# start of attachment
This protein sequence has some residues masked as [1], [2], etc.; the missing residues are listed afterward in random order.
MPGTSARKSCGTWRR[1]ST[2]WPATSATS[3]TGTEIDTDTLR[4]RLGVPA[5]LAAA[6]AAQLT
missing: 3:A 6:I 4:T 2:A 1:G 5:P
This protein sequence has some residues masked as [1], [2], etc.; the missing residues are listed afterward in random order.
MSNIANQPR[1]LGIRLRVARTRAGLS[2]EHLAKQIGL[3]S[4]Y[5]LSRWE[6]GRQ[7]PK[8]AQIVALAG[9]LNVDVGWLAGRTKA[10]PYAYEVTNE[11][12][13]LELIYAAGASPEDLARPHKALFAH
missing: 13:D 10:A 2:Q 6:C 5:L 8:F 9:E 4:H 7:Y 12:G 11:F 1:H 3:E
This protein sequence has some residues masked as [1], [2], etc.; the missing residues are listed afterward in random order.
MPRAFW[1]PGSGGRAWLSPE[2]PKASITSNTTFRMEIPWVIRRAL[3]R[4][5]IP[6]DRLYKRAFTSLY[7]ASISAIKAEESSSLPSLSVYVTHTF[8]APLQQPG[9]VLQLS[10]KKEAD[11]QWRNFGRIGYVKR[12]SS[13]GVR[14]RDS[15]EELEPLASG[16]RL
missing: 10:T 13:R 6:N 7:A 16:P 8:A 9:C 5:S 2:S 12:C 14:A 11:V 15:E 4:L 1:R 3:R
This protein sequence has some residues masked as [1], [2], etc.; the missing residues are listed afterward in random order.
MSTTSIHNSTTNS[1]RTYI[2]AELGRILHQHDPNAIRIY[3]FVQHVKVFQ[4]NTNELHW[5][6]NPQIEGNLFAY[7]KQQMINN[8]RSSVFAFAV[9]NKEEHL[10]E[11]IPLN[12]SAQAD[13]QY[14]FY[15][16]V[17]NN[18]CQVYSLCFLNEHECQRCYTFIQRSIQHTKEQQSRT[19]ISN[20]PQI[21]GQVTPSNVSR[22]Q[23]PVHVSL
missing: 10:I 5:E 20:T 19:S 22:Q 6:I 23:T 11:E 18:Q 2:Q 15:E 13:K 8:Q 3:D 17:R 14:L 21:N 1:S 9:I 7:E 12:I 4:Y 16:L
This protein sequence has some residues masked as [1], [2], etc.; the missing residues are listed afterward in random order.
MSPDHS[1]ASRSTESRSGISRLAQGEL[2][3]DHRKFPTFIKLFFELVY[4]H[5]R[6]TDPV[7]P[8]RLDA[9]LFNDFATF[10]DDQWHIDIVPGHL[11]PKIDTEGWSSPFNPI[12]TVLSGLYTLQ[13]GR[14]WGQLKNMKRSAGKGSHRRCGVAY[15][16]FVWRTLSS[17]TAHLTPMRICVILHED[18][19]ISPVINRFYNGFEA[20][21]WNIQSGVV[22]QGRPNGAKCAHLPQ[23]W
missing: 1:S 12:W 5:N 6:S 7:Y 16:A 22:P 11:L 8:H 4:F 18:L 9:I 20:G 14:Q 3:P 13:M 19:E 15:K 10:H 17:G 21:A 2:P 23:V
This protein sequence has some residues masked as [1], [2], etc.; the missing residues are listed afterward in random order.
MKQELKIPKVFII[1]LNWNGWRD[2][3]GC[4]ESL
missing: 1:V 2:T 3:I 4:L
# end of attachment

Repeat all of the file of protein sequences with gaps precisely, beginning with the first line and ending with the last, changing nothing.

This protein sequence has some residues masked as [1], [2], etc.; the missing residues are listed afterward in random order.
MPGTSARKSCGTWRR[1]ST[2]WPATSATS[3]TGTEIDTDTLR[4]RLGVPA[5]LAAA[6]AAQLT
missing: 3:A 6:I 4:T 2:A 1:G 5:P
This protein sequence has some residues masked as [1], [2], etc.; the missing residues are listed afterward in random order.
MSNIANQPR[1]LGIRLRVARTRAGLS[2]EHLAKQIGL[3]S[4]Y[5]LSRWE[6]GRQ[7]PK[8]AQIVALAG[9]LNVDVGWLAGRTKA[10]PYAYEVTNE[11][12][13]LELIYAAGASPEDLARPHKALFAH
missing: 13:D 10:A 2:Q 6:C 5:L 8:F 9:E 4:H 7:Y 12:G 11:F 1:H 3:E
This protein sequence has some residues masked as [1], [2], etc.; the missing residues are listed afterward in random order.
MPRAFW[1]PGSGGRAWLSPE[2]PKASITSNTTFRMEIPWVIRRAL[3]R[4][5]IP[6]DRLYKRAFTSLY[7]ASISAIKAEESSSLPSLSVYVTHTF[8]APLQQPG[9]VLQLS[10]KKEAD[11]QWRNFGRIGYVKR[12]SS[13]GVR[14]RDS[15]EELEPLASG[16]RL
missing: 10:T 13:R 6:N 7:A 16:P 8:A 9:C 5:S 2:S 12:C 14:A 11:V 15:E 4:L 1:R 3:R
This protein sequence has some residues masked as [1], [2], etc.; the missing residues are listed afterward in random order.
MSTTSIHNSTTNS[1]RTYI[2]AELGRILHQHDPNAIRIY[3]FVQHVKVFQ[4]NTNELHW[5][6]NPQIEGNLFAY[7]KQQMINN[8]RSSVFAFAV[9]NKEEHL[10]E[11]IPLN[12]SAQAD[13]QY[14]FY[15][16]V[17]NN[18]CQVYSLCFLNEHECQRCYTFIQRSIQHTKEQQSRT[19]ISN[20]PQI[21]GQVTPSNVSR[22]Q[23]PVHVSL
missing: 10:I 5:E 20:T 19:S 22:Q 6:I 23:T 11:E 18:Q 2:Q 15:E 13:K 8:Q 3:D 17:R 14:L 21:N 1:S 9:I 7:E 12:I 4:Y 16:L
This protein sequence has some residues masked as [1], [2], etc.; the missing residues are listed afterward in random order.
MSPDHS[1]ASRSTESRSGISRLAQGEL[2][3]DHRKFPTFIKLFFELVY[4]H[5]R[6]TDPV[7]P[8]RLDA[9]LFNDFATF[10]DDQWHIDIVPGHL[11]PKIDTEGWSSPFNPI[12]TVLSGLYTLQ[13]GR[14]WGQLKNMKRSAGKGSHRRCGVAY[15][16]FVWRTLSS[17]TAHLTPMRICVILHED[18][19]ISPVINRFYNGFEA[20][21]WNIQSGVV[22]QGRPNGAKCAHLPQ[23]W
missing: 1:S 12:W 5:N 6:S 7:Y 16:A 22:P 11:L 8:H 4:F 18:L 9:I 20:G 14:Q 3:P 13:M 19:E 15:K 10:H 17:G 21:A 2:P 23:V
This protein sequence has some residues masked as [1], [2], etc.; the missing residues are listed afterward in random order.
MKQELKIPKVFII[1]LNWNGWRD[2][3]GC[4]ESL
missing: 1:V 2:T 3:I 4:L